Artist Interview: Navid Eliot of Planes on Paper – PNW folk duo
Navid Eliot is a classically-trained guitarist with a real ear for melody. His partner in the duo Planes on Paper is Jen Borst, a photographer with a real ear for harmonies. The two of them make some phenomenal folk music that feels like it fits in with the great sound of the Pacific Northwest, while carving out a subtle sweetness all its own.
I took an hour or so the other day to chat with Navid while he drove through some sort of great mountain squall in the wintry mix of a Washington winter. He told me stories about the band, how they make music, and why they do what they do – all while braving a trek that involved mountains and snow and more than one reference to the rigors of the music industry. I’m not sure if he felt it, but I think we bonded. It was a moment.
What matters most for you, faithful readers, is to learn about how a talented act like this comes to be and how they do what they do. Navid had been playing guitar for many years, including making the decision to focus on it in college. Having a background playing different instruments in a youth symphony, it’s obvious that he always had talent for music. While playing a gig in Yakima, Washington a local photographer named Jen connected with him. In no time they were singing harmonies together. Jen’s story – although she tried to dismiss it – is fascinating too. In her youth she and several friends attempted to make an all-girl vocal band. While she insists they weren’t very good, they took the music seriously. The background of both artists made it natural for them to transition from different projects into their own duo.
They released The Ruins, an EP, in 2015. It has the track “Iron Boat,” which we’ve featured on the site. I had to ask Navid about the song and the process that created such a beautiful work of art. I felt a bit strange that in all of my listens of the song (genuinely several dozen times), I had never really solved the riddle of the lyrics. Navid went on to explain that the focus of the song is on the impact of the prescription drug industry. The dark chords and intricate lyrics make the listener feel as if the song is about a tragedy and it turns out that is right. Navid talked a bit about the insecurity of writing about an issue with such weight and importance, but the song comes across supremely confidently. It’s a work of art.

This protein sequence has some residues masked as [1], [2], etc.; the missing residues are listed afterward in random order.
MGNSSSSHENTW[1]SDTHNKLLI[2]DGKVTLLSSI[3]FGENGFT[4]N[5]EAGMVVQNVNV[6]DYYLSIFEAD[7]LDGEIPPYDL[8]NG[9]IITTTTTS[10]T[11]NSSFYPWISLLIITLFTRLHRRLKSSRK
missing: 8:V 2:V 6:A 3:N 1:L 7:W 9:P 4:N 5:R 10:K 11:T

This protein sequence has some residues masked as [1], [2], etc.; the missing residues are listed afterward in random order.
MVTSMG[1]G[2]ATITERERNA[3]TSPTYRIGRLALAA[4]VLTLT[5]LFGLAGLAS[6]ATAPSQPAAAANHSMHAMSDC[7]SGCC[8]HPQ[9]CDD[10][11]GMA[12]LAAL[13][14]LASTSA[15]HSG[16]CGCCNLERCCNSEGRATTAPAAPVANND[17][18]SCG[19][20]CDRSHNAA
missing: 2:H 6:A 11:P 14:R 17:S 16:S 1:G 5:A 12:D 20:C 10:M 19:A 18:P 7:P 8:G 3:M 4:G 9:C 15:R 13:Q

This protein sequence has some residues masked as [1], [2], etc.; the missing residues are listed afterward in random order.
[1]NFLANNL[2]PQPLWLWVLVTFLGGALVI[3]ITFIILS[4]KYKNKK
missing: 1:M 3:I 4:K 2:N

But this part of the conversation led to something else important as we reflected on the songwriting process. Eliot said that “each person is qualified in their own way to talk about their own life.” This creative permission slip was a breakthrough for me, even as a writer, thinking about how freeing that sentiment really is. No one else in the world will ever or can ever write what I write. This is true of songwriters, poets, musicians, visual artists, and so on. But the process is a team effort between Navid and Jen. They focus on big problems and major issues as they contemplate how to tackle them. They choose metaphors and develop themes. In short, they make it sound really is when I’m sure that it’s not.
If you’ve never heard Planes on Paper you need to take a moment to listen to The Ruins album. Every song on it is worth your time. I was curious to hear about the songs themselves. Navid mentioned that they write as a duo with a plan to perform as a duo (even though the album sometimes includes more parts). This need for songs to hold up with just two vocals means that the guitar has to hold some “melodic weight.” That’s where Eliot’s formal guitar training really shines. To me it makes their version of folk music so much more fulfilling. It’s artful and satisfying in an age where far too many folk acts end up being vapid, empty, and ultimately unfulfilling.
Because I clearly am a fan of these two, I had to ask about plans for the future. Planes on Paper are working but they’re not in a rush. They’re performing gigs all the time in the Yakima and Seattle area. Additionally, they’re working slowly but surely on a new album. While Navid said the album is “in its infancy” they do have a target for its release. But what made me happy was hearing him talk about how they like travelling and that tour allows them to do that. “So we get to travel and do shows while we’re there…” It’s clear that they have the hearts of travelling troubadours. How very folk of them…
We spent time talking about tour, the music industry, and making it all work. But what struck me as most important about this wonderful duo is their humble approach to making beautiful music. They seem unhurried and unharried as they go about the task of creating art and sharing it with their friends. Please, enjoy The Ruins, and be sure to share these talented musicians with your friends.